Ambient, Blues, Chicago Artists, Festivals, Folk, Interviews, New Music, News and Dish, Orchestral, Pop, Rock, Singer-Songwriter, Vocal Music
Paul McCartney, Martin O’Donnell, Michael Salvatori
By Dennis Polkow
Martin O’Donnell and Michael Salvatori have been friends back to their college days in the 1970s when they were in rival bands in the western suburbs. “We’ve always been very competitive with one another,” Salvatori recalls. “Marty came in to record five songs with his band, so of course, I had to write better songs and record those as well.”
While Salvatori was working for his father’s printing company, O’Donnell was painting houses to put himself through music school. “They were shooting a television commercial and Marty was painting the set. The director found out that he was a composer and offered him five hundred dollars if he would write some music for it. I had just taken out a loan for a basement recording studio setup and Marty called up and said, ‘If you let me record there, I’ll split everything with you fifty-fifty.’ We put ourselves out there on a handshake and collaborated on the commercial as O’Donnell-Salvatori, like Lennon-McCartney. It has been that way ever since.” Read the rest of this entry »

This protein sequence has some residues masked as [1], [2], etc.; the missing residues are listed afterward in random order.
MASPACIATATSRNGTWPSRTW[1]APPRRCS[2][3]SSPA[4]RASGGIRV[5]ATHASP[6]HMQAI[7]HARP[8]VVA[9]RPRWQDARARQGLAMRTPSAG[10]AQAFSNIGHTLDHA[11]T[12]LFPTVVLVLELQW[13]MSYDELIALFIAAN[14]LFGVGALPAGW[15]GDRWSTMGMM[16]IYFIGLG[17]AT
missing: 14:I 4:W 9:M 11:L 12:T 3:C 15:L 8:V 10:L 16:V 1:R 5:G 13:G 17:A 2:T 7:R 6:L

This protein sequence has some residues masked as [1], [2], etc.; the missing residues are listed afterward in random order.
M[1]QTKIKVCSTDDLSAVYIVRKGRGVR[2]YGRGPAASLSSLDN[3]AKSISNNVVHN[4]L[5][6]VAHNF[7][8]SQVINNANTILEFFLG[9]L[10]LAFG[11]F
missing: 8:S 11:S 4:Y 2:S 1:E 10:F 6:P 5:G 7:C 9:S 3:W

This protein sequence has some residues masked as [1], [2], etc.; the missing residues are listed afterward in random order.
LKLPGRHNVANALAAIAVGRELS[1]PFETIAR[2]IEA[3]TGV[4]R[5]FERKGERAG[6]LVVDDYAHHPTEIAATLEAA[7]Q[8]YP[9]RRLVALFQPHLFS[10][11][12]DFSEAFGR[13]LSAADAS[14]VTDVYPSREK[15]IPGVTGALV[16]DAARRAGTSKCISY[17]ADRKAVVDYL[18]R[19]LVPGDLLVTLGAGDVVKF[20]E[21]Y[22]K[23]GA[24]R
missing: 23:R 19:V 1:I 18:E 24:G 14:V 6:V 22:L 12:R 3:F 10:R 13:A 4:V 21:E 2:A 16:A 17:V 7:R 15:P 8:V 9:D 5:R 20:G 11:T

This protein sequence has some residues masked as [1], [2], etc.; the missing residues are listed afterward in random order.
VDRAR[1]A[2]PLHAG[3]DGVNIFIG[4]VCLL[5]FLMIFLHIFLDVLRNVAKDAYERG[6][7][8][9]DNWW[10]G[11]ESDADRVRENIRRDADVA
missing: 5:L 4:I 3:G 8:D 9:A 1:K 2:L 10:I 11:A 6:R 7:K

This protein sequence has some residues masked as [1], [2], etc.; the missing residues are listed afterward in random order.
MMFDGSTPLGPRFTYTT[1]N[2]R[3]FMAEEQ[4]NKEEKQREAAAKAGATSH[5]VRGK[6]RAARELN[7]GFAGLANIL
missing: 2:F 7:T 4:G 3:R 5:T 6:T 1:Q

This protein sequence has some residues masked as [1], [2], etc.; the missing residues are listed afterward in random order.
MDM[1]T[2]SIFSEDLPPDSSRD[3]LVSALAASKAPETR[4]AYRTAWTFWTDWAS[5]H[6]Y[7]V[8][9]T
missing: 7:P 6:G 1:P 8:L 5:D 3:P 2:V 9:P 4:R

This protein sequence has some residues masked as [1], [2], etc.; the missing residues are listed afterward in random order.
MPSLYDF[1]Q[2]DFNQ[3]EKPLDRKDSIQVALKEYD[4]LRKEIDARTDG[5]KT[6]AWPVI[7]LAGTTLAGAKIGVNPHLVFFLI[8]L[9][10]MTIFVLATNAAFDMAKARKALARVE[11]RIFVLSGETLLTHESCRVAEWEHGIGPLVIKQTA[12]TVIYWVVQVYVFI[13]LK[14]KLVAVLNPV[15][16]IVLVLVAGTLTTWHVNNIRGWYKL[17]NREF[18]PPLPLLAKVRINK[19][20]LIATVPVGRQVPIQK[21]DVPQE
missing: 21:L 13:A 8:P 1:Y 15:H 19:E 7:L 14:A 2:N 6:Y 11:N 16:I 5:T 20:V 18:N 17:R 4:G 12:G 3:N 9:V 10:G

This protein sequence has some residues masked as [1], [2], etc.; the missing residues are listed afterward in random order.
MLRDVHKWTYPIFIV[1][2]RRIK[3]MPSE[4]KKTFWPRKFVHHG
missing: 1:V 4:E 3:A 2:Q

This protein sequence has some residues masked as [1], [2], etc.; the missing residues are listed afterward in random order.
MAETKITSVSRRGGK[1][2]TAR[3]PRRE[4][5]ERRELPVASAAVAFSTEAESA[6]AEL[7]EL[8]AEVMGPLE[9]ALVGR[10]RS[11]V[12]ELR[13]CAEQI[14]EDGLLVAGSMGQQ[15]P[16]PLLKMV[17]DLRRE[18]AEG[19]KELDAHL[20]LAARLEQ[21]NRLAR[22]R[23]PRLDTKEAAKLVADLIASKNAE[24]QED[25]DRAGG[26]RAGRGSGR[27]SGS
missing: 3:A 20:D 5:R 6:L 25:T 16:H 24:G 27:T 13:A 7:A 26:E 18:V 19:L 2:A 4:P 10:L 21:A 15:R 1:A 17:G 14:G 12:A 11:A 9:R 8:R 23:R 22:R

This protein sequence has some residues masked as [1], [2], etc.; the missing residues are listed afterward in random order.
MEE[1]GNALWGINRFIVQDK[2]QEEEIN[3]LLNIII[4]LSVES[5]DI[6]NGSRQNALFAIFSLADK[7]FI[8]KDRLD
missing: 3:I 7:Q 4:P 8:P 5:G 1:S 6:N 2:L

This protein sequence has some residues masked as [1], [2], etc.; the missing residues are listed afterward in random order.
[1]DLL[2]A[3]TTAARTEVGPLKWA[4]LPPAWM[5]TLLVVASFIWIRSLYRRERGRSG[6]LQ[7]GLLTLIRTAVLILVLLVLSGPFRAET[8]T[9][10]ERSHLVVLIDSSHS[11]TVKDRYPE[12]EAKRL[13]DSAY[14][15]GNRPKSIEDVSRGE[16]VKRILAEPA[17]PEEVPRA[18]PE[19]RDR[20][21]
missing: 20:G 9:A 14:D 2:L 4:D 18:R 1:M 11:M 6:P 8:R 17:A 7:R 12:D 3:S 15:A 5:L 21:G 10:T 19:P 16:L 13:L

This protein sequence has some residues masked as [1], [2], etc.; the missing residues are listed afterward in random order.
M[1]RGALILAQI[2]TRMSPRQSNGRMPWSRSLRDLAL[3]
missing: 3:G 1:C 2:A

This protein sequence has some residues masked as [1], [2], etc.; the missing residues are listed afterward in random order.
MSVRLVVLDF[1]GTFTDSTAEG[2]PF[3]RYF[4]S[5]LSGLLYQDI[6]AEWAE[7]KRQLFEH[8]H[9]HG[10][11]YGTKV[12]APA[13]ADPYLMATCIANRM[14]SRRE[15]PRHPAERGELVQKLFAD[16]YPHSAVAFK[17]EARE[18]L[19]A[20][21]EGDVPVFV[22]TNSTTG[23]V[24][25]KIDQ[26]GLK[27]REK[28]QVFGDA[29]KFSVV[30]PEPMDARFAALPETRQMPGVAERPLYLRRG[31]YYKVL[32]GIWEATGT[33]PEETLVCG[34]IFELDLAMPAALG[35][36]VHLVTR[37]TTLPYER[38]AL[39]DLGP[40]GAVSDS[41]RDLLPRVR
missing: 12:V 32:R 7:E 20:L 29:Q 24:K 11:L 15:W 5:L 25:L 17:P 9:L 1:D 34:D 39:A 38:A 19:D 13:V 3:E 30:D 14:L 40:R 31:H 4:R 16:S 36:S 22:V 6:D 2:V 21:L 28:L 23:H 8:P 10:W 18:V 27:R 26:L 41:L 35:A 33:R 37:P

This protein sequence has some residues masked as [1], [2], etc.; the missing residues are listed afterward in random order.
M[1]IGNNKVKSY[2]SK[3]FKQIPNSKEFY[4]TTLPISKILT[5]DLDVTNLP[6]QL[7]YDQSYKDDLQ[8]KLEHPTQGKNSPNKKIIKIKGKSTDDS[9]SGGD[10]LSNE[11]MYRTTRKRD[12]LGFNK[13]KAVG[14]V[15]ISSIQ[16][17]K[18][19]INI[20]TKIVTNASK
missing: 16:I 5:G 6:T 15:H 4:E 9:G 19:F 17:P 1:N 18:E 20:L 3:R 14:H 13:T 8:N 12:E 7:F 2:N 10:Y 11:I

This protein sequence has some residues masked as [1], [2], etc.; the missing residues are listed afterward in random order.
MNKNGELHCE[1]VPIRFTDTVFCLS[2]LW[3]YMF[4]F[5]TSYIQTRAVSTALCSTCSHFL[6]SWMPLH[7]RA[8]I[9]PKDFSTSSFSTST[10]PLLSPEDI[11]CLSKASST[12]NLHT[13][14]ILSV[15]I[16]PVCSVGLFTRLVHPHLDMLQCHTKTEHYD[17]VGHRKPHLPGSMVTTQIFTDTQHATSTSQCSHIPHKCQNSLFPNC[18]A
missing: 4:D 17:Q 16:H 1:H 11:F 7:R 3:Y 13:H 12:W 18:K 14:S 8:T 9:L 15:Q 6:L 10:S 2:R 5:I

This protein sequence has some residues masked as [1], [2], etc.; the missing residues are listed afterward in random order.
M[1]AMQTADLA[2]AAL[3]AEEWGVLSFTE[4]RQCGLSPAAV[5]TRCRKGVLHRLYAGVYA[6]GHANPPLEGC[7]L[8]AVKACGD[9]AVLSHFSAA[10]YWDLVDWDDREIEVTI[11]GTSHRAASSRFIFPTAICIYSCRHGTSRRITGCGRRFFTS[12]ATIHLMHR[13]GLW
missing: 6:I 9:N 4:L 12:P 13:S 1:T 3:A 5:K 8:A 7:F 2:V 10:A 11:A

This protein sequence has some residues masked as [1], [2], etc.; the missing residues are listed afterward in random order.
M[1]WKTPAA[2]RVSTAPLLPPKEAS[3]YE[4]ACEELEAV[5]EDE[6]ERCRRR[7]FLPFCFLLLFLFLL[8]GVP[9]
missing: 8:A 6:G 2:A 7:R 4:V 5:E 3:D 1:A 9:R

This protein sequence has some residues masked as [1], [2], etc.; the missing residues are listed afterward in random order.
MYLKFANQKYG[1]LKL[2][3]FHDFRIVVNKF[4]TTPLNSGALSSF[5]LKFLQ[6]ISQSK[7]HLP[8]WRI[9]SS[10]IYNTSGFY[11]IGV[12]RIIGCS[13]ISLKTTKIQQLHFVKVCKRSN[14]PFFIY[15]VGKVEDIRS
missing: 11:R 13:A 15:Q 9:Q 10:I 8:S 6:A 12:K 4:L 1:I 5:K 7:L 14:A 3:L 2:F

To honor the late tenor saxophonist Von Freeman and his Tuesday night, jam-till-the-early-moanin’ blowing sessions, vocalist Margaret Murphy-Webb and instrumentalist Anderson Edwards started the Jazz Jam Revival at the 50 Yard Line on East 75th, about half a mile west of where Vonski hosted his séances of sound. Now, some three years later, with the Revival still going strong, Murphy and the newly formed South Side Jazz Coalition (SSJC) are determined to reestablish another local tradition: the South Shore Jazz Festival, originally presented by Geraldine de Haas’ Jazz Unites from 1981 to 2012, and held at the South Shore Cultural Center. (De Haas and her husband relocated to New Jersey in 2013 to be with their children.) “The South Shore Jazz Festival was a tradition for Southeast Chicago and the southern suburbs,” says Murphy-Webb. “Everybody came out for this festival. It was just a wonderful time with all the cookouts, vendors and great music.”